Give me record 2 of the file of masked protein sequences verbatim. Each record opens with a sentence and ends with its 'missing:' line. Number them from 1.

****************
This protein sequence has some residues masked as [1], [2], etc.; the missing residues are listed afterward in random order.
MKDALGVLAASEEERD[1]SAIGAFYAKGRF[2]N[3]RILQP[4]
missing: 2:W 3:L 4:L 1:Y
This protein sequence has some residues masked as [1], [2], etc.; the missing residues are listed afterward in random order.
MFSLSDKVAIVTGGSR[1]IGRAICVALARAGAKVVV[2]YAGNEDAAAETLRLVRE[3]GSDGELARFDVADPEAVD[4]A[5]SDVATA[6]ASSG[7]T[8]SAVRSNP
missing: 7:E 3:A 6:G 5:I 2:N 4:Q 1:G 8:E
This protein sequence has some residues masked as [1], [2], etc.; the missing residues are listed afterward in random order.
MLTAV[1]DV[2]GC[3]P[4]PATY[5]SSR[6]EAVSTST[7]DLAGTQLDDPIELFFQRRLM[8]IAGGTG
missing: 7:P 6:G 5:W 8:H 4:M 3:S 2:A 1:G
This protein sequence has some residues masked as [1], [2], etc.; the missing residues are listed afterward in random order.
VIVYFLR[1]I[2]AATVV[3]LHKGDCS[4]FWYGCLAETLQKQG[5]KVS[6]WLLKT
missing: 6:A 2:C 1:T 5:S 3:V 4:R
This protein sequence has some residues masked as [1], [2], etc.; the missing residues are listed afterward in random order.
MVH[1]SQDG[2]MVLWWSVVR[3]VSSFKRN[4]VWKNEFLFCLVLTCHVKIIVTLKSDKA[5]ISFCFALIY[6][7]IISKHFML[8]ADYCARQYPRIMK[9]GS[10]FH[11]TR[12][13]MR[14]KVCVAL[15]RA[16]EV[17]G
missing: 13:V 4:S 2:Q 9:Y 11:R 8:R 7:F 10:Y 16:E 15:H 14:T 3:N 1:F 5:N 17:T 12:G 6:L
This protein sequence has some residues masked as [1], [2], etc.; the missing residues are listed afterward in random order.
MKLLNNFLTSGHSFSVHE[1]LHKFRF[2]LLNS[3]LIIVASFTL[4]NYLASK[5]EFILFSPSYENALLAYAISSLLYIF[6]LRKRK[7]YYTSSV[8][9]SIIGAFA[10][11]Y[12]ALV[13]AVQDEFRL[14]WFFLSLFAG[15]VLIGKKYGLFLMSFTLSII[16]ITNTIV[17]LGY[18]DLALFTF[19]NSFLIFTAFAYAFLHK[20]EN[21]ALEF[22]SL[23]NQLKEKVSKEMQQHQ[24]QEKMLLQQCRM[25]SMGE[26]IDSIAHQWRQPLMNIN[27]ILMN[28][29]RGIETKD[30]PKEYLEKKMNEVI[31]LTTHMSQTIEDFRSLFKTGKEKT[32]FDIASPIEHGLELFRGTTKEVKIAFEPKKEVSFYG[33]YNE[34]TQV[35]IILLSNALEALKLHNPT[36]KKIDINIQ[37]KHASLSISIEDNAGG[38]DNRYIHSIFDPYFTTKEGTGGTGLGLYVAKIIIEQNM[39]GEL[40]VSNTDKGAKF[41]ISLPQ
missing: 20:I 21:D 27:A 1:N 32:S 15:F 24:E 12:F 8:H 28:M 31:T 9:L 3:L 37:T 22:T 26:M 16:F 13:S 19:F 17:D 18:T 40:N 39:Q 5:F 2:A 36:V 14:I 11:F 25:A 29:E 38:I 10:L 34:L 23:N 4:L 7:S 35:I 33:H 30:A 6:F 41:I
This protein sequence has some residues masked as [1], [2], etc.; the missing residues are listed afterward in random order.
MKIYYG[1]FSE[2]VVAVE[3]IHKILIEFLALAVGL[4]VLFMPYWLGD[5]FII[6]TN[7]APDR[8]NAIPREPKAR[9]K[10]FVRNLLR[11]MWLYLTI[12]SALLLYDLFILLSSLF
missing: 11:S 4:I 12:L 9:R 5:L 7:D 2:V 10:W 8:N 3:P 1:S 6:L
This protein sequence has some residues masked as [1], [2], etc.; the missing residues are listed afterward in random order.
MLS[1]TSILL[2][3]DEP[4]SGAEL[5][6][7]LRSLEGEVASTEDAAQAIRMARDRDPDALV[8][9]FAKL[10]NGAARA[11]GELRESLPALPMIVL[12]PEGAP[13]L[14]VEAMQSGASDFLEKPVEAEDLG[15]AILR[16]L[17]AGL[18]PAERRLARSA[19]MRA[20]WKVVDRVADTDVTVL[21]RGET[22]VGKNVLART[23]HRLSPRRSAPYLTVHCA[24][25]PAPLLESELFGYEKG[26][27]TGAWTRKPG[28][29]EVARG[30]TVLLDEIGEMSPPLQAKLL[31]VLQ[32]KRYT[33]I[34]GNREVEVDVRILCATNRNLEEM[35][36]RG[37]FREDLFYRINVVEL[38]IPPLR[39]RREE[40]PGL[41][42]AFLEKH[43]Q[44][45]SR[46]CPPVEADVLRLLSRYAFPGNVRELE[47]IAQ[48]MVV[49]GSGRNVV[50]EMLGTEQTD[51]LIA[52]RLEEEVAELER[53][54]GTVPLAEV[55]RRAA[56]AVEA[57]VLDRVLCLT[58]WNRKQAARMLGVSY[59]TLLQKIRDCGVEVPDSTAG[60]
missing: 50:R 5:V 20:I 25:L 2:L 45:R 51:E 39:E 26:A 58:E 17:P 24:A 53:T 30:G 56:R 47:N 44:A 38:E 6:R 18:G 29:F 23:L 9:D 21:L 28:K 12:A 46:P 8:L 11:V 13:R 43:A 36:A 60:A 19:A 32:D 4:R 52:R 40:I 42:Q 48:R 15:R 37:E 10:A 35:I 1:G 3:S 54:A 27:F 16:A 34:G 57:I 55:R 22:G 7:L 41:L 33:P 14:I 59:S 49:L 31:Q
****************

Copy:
This protein sequence has some residues masked as [1], [2], etc.; the missing residues are listed afterward in random order.
MFSLSDKVAIVTGGSR[1]IGRAICVALARAGAKVVV[2]YAGNEDAAAETLRLVRE[3]GSDGELARFDVADPEAVD[4]A[5]SDVATA[6]ASSG[7]T[8]SAVRSNP
missing: 7:E 3:A 6:G 5:I 2:N 4:Q 1:G 8:E